gramoore | 24 Apr 21:10 2014
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Help with exec and contexts in cython 0.20.1


Hi,

I am using cython 0.20.1 on ubuntu 14.04/

I have the following python that runs as expected on python 2.7.6

def doit(expr):
        exec(expr)
        return locals()['result']

z = doit("""
result = {}
""")

print dir(z)

Z appears as a dictionary. All good.

In cython I have the following .pyx file:


def doit(expression):
        exec(expression)
        return locals()['result']

This happily compiles to an .so object that can be imported into python.

I then have the following python runner in test.py:

import my_lib

g = my_lib.doit("""
result = {}
""")

print dir(g)

Which gives a keyError

Traceback (most recent call last):
  File "test.py", line 6, in <module>
    """)
  File "helloworld.pyx", line 4, in my_lib.doit (helloworld.c:757)
    return locals()['result']
KeyError: 'result'

I have also tried in the .pyx with

def doit(expression):
        lctx = {}
        exec expression in lctx
        return lctx['result']

But with the same result.

My goal with this pattern is to allow the exec to do a bunch of work and then pass out, return a result of that work.

Any pointers on this greatly appreciated. Please ask if I can clarify anything further.

Kind regards,

Graham



















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Ian Bell | 24 Apr 20:39 2014
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Bug with std::string destructor on OSX

I have a project that builds fine for windows+MSVC, windows+mingw, linux+gcc, and fails on OSX.  Cython 0.20.1 on all platforms.  The offending error is 

build/temp.macosx-10.5-x86_64-2.7/pyrex/CoolProp/CoolProp.cpp:25556:26: error: expected the class name after '~' to name a destructor


  p->Fluid.std::string::~string();


                         ^


build/temp.macosx-10.5-x86_64-2.7/pyrex/CoolProp/CoolProp.cpp:25557:26: error: expected the class name after '~' to name a destructor


  p->phase.std::string::~string();


which is caused by the offending destructor code:


static void __pyx_tp_dealloc_8CoolProp_8CoolProp_State(PyObject *o) {

  struct __pyx_obj_8CoolProp_8CoolProp_State *p = (struct __pyx_obj_8CoolProp_8CoolProp_State *)o;

  #if PY_VERSION_HEX >= 0x030400a1

  if (unlikely(Py_TYPE(o)->tp_finalize) && (!PyType_IS_GC(Py_TYPE(o)) || !_PyGC_FINALIZED(o))) {

    if (PyObject_CallFinalizerFromDealloc(o)) return;

  }

  #endif

  p->CPS.CoolPropStateClassSI::~CoolPropStateClassSI();

  p->Fluid.std::string::~string();

  p->phase.std::string::~string();

  (*Py_TYPE(o)->tp_free)(o);

}


This works fine on the other platforms

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Giovanni Luca Ciampaglia | 24 Apr 19:10 2014
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Typed memoryview of struct dtype with char fields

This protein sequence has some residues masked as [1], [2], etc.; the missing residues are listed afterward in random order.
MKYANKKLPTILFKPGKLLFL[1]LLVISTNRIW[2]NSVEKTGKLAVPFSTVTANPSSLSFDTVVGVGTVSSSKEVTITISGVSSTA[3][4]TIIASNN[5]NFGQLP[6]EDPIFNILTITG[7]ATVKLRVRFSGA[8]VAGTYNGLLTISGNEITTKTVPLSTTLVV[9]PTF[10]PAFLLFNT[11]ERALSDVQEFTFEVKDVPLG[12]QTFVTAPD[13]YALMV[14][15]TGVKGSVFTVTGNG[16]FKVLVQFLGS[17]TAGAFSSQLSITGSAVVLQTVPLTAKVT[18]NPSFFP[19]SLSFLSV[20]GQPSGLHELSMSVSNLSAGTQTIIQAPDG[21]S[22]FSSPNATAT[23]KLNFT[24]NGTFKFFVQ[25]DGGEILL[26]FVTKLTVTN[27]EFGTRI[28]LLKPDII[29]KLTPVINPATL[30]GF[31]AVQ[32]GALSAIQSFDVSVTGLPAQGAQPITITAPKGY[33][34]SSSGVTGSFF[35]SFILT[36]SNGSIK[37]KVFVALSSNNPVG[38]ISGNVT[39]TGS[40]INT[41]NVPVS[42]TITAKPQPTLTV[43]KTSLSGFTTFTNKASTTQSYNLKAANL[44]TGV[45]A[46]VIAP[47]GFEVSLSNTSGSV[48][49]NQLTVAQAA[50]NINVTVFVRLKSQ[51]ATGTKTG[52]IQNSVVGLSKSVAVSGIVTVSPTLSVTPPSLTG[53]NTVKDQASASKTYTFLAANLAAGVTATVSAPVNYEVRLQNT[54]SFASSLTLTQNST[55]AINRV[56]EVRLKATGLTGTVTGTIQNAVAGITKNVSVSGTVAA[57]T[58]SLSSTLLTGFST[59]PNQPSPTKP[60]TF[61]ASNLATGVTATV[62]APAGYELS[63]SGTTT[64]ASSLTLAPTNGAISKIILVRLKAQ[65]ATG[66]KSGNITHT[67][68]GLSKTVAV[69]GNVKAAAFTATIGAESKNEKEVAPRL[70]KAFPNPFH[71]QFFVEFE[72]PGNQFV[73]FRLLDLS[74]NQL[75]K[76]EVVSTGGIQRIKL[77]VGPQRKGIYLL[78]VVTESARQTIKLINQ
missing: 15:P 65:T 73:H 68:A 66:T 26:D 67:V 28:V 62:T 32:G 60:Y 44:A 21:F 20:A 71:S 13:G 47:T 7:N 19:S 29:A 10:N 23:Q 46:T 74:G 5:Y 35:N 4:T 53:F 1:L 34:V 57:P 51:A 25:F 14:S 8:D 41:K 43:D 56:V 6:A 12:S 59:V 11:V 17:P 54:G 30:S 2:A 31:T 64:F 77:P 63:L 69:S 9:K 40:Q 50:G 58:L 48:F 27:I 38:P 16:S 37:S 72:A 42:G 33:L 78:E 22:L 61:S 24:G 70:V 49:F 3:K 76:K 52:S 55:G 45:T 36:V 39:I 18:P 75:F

Hi all,

with regards to this previous thread:

http://thread.gmane.org/gmane.comp.python.cython.user/10646

I am trying to do more or less the same as the OP but my struct dtype is composed only of strings:

```python
Timestamp = np.dtype([
    ('year', 'S4'),
    ('month', 'S2'),
    ('day', 'S2'),
    ('hours', 'S2'),
    ('minutes', 'S2'),
    ('seconds', 'S2')])
```

If I map this struct to the following dtype 

```python
cdef packed struct Timestamp_t:
     char[4] year
     char[2] month
     char[2] day
     char[2] hours
     char[2] minutes
     char[2] seconds
```

and pass it to a function that accepts a typed memoryview:

```python
cpdef Timestamp_t[:] parsetimestamp(Timestamp_t[:] a):
    cdef:
        Timestamp_t t
        int N = len(a), i
    for i in xrange(N):
        t = a[i]
        print 'year = {}'.format(t.year)
        print 'month = {}'.format(t.month)
        print 'day = {}'.format(t.day)
        print 'hours = {}'.format(t.hours)
        print 'minutes = {}'.format(t.minutes)
        print 'seconds = {}'.format(t.seconds)
        print '------------------------------'
    return a
```

and then run this test:

```python
import numpy as np
from dates import parsetimestamp, Timestamp

a = np.asarray(['19800712112359',
                '20120712112359'], dtype=Timestamp)

if __name__ == '__main__':
    print a
    b = np.asarray(parsetimestamp(a))
    print b
```

Then it looks like that Cython gets the offsets right but does not compute correctly the length of each field:

```
[('1980', '07', '12', '11', '23', '59')
 ('2012', '07', '12', '11', '23', '59')]
year = 19800712112359
month = 0712112359
day = 12112359
hours = 112359
minutes = 2359
seconds = 59
------------------------------
year = 20120712112359
month = 0712112359
day = 12112359
hours = 112359
minutes = 2359
seconds = 59
------------------------------
[('1980', '07', '12', '11', '23', '59')
 ('2012', '07', '12', '11', '23', '59')]
```